King James Bible Adam Clarke Bible Commentary Martin Luther's Writings Wesley's Sermons and Commentary Neurosemantics Audio / Video Bible Evolution Cruncher Creation Science Vincent New Testament Word Studies KJV Audio Bible Family videogames Christian author Godrules.NET Main Page Add to Favorites Godrules.NET Main Page




Bad Advertisement?

Are you a Christian?

Online Store:
  • Visit Our Store

  • JOHN WESLEY'S BIBLE COMMENTARY
    NOTES - PSALMS 78

    Psalms 77 - Psalms 79 >> - HELP - FACEBOOK - GR FORUMS - GODRULES ON YOUTUBE    




    PS 78 This psalm is a narrative of the great mercies God had bestowed upon Israel, the great sins wherewith they had provoked him, and the many tokens of his displeasure at them. Here is, The preface, ver. 1-8. The general scope of this psalm, ver. 9-11. As to the particulars, we are told, what God had done for them; how ungrateful they were for his favours; how God had justly punished them; and how graciously he had spared them, notwithstanding all their provocations, ver. 12-72. Maschil of Asaph.

    Verse 1. My law - The doctrine which I am about to deliver. 2. Parable - Weighty sentences. Dark sayings - Not that the words are hard to be understood, but the things, God's transcendent goodness, their unparallel'd ingratitude; and their stupid ignorance and insensibleness, under such excellent teachings of God's word and works, are prodigious and hard to be believed. Of old - Of things done in ancient times.

    Verse 5. Established - This is justly put in first place, as the chief of all his mercies. A testimony - His law, called a testimony, because it is a witness between God and men, declaring the duties which God expects from man, and the blessings which man may expect from God.

    Verse 9. Ephraim - That Ephraim is here put for all Israel seems evident from the following verses, wherein the sins, upon which this overthrow is charged, are manifestly the sins of all the children of Israel, and they who are here called Ephraim are called Jacob and Israel, ver. 21, and this passage may refer to that dreadful overthrow related, 1 Sam. iv, 10, 11, which is particularly named, because as the ark, so the flight was in that tribe. And the psalmist having related this amazing providence, falls into a large discourse of the causes of it, namely, the manifold sins of that and the former generations, which having prosecuted from hence to ver. 60, he there returns to this history, and relates the sad consequence of that disaster, the captivity of the ark, and God's forsaking of Shiloh and Ephraim, and removing thence to the tribe of Judah and mount Zion. Bows - These are put for all arms.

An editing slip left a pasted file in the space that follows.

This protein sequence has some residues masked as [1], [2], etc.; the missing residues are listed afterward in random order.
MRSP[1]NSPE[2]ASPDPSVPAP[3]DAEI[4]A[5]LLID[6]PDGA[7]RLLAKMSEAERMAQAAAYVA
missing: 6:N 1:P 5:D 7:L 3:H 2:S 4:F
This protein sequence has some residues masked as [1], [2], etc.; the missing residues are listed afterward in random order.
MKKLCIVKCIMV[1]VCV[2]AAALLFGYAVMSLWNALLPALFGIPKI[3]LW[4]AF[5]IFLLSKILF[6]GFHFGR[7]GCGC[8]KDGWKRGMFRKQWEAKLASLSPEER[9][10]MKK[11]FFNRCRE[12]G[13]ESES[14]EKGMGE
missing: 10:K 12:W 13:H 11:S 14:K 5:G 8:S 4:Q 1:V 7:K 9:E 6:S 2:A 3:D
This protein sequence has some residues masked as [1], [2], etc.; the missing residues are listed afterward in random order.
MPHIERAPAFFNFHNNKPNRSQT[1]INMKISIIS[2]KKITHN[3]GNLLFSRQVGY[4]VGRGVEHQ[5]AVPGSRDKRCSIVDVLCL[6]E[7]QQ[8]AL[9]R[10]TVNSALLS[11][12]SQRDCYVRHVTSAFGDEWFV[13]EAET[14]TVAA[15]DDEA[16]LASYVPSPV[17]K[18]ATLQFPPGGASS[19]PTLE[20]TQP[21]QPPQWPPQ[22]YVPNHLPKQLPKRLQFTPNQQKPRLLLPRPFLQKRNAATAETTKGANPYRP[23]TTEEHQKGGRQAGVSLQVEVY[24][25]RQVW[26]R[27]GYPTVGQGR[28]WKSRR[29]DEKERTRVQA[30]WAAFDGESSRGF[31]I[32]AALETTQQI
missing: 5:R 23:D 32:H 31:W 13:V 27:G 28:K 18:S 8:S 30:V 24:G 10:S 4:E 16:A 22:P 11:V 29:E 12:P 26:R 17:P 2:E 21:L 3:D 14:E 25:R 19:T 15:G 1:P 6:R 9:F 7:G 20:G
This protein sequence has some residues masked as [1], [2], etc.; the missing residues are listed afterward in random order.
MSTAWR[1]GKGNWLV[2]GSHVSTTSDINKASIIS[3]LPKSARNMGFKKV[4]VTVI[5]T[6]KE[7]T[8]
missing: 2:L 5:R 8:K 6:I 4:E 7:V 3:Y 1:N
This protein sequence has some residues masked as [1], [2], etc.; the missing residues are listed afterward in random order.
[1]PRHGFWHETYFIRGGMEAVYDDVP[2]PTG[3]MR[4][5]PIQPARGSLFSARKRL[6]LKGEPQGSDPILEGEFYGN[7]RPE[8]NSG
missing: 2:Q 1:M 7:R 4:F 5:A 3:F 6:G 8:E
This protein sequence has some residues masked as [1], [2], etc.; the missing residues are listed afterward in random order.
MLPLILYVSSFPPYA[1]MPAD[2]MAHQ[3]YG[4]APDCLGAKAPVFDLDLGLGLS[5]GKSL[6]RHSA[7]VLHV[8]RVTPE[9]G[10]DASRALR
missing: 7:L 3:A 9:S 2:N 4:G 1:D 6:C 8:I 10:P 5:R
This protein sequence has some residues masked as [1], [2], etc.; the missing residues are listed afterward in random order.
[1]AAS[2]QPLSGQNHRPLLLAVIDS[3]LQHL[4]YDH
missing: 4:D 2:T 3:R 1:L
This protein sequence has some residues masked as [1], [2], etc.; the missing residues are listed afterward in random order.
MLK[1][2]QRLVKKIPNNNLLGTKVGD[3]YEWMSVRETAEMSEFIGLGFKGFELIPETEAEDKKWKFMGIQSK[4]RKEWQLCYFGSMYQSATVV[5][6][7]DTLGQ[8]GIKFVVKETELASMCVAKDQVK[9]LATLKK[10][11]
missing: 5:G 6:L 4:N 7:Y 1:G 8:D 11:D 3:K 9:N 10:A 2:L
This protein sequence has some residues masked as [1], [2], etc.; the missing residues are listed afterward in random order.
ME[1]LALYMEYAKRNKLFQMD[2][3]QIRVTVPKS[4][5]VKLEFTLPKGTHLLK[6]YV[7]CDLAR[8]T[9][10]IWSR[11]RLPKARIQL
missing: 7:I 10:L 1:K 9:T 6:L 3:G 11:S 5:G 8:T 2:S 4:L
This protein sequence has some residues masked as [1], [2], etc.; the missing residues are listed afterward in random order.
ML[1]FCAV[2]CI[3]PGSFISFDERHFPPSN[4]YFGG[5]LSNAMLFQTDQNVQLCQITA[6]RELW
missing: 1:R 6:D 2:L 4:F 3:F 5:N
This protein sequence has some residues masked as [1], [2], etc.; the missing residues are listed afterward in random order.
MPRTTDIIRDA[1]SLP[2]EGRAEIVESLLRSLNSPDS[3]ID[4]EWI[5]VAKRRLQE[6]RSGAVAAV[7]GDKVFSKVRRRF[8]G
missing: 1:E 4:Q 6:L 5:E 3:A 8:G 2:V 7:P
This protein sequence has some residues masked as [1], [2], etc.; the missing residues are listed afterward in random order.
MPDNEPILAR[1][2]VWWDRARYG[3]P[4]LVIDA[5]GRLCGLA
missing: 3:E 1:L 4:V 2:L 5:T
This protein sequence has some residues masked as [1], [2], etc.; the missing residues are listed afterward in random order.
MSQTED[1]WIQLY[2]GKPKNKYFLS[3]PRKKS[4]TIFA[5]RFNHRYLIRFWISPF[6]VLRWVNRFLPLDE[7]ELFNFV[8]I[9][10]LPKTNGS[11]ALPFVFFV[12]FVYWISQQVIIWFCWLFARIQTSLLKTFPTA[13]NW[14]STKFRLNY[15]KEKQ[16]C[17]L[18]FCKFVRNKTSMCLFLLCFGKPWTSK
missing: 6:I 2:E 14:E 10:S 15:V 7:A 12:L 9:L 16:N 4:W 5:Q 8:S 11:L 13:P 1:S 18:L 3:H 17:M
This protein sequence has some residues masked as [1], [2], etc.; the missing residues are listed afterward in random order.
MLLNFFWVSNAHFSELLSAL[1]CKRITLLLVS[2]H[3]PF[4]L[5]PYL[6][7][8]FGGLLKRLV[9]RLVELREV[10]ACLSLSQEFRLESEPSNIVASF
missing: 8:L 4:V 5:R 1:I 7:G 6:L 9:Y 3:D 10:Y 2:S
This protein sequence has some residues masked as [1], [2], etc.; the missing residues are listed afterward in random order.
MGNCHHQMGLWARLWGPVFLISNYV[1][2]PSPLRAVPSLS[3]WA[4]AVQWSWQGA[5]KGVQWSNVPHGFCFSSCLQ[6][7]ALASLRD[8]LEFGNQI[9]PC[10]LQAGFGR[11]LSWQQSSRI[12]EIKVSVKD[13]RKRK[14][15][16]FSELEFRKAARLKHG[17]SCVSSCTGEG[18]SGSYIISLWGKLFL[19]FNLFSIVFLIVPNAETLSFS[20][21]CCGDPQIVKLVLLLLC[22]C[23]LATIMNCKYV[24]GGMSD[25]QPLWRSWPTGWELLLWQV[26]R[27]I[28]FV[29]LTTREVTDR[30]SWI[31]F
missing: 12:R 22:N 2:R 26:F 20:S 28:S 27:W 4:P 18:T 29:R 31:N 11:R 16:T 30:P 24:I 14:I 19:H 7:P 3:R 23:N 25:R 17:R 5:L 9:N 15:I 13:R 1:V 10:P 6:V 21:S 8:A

Verse 12. Field - In the territory. Zoan - An ancient and eminent city of Egypt.

    Verse 15. Wilderness - In Rephidim, and again in Kadesh.

    Verse 16. Streams - Which miraculously followed them in all their travels, even to the borders of Canaan.

    Verse 17. Wilderness - Where they had such singular obligations to obedience. This was a great aggravation of their sins.

    Verse 18. Tempted - Desired a proof of God's power. Lust - Not for their necessary subsistence, but out of an inordinate and luxurious appetite.

    Verse 22. Trusted not - That he both could, and would save them from the famine which they feared.

    Verse 23. Heaven - Which he compares to a store-house, whereof God shuts or opens the doors, as he sees fit.